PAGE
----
Flesh and Blood
The Jews then disputed among themselves, saying, “How can this man give us his flesh to eat?” So Jesus said to them, “Very truly, I tell you, unless you eat the flesh of the Son of Man and drink his blood, you have no life in you. Those who eat my flesh and drink my blood have eternal life, and I will raise them up on the last day; for my flesh is true food and my blood is true drink. Those who eat my flesh and drink my blood abide in me, and I in them. Just as the living Father sent me, and I live because of the Father, so whoever eats me will live because of me. This is the bread that came down from heaven, not like that which your ancestors ate, and they died. But the one who eats this bread will live forever.” He said these things while he was teaching in the synagogue at Capernaum.
The Jews in the days of Jesus probably choked when He told them they would have to eat His flesh and drink His blood, and rightly so. Eating other people, and their blood in particular was just about the epitome of what it meant to be unclean according to the OT Law. If you take a close look at most of the OT food laws in particular, they forbid the eating of any animal that is either (a) a predator that eats raw flesh or (b) a scavenger that eats dead things. 1 It is forbidden to cook anything with the blood still in it. I believe, along with Jacob Milgrom that this was related to a abhorrence for all things related to death. When you set the food laws alongside the laws regarding funeral practices (i.e. disposal of dead human bodies) a theme begins to arise that to be clean is to be fully alive, while to be unclean is to be tainted by the presence of death in one form or another. Blood, illness, infection, all made a person unclean until they were healed.
Yes, the Jews had plenty of reasons to be freaked out by this comment by Jesus.
But I don’t think we do as Christians today.
I don’t know of a single religious person or group who has ever taken this passage literally. Even the most fundamentalist and literal readers of scripture have to deal with the fact that the body of Jesus is gone to heaven now, meaning, we cannot eat of it here. It is literally impossible to follow this teaching. Everyone starts from a place of symbolism.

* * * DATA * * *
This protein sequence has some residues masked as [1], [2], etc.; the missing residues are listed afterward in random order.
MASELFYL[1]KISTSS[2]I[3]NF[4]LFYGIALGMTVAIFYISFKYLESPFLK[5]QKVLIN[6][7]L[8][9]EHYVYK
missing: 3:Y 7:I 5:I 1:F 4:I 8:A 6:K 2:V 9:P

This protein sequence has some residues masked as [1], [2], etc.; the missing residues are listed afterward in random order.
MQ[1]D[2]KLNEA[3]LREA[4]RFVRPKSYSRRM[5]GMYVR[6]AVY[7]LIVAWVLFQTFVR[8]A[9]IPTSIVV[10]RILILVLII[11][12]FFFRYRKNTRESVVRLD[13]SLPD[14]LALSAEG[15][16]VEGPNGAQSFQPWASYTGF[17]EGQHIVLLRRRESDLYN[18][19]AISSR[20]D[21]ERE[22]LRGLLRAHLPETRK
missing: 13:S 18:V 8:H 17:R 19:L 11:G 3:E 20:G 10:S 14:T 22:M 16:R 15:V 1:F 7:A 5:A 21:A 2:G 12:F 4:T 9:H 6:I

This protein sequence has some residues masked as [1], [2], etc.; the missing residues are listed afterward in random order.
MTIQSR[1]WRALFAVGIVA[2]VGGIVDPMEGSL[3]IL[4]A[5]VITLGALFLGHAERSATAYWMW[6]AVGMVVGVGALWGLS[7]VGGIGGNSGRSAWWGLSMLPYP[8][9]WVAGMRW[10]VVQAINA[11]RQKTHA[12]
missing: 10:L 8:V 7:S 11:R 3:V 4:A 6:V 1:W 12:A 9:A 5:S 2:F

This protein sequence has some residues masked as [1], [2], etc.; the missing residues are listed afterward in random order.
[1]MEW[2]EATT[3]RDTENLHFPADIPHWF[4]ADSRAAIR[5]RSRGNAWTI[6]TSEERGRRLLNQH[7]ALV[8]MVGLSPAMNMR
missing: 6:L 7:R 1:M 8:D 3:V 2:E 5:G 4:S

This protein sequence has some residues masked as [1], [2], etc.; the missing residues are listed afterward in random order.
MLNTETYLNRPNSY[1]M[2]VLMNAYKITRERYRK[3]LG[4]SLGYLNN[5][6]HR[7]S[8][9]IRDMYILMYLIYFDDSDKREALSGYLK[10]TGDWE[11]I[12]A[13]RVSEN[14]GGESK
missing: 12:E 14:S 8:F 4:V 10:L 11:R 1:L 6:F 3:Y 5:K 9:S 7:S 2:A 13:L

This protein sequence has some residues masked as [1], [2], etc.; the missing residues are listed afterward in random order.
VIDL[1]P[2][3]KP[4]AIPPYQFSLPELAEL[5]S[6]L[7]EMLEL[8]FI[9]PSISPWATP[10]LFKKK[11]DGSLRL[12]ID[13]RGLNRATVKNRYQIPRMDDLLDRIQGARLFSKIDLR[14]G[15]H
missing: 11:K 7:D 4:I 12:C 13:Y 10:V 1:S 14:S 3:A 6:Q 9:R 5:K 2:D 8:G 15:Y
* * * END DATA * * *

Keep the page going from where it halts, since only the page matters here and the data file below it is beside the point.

Our struggle with this teaching is not about the flesh and blood, as Paul eludes. Instead we struggle with the spiritual implications. I thought Christianity was either learning about, or learning from Jesus! What is this business about eating Him?
I think there are two levels that act in concert with one another, albeit in somewhat disturbing ways. The first is just the idea of the intimacy of eating. I don’t know if the Jews had a scientific notion about how digestion actually worked, particularly to the point of understanding that we are what we eat. I’m confident though that they understood we get our strength from what we eat. What Jesus was proposing was a kind of intimacy – literally giving himself for our strength and sustenance that was unheard of then and is not much more understood today.
The second level goes back to the laws again. Along with avoiding death – especially human death, one of the most forbidden things was human sacrifice. Yet that is exactly what Jesus was. He did not offer anyone else up, He offered Himself up. How can it be ok for Jesus to do it, but not ourselves? Maybe because He was without sin. Maybe He did ask us to follow His example, laying our lives down for the sake of others. I don’t understand all of it. I just know Jesus offered up His all for me and for you, and we cannot live without Him.
What is the most intimate you have ever felt with Jesus?
Where do you need Him most today?
- Fish are a possible exception to this rule. ↩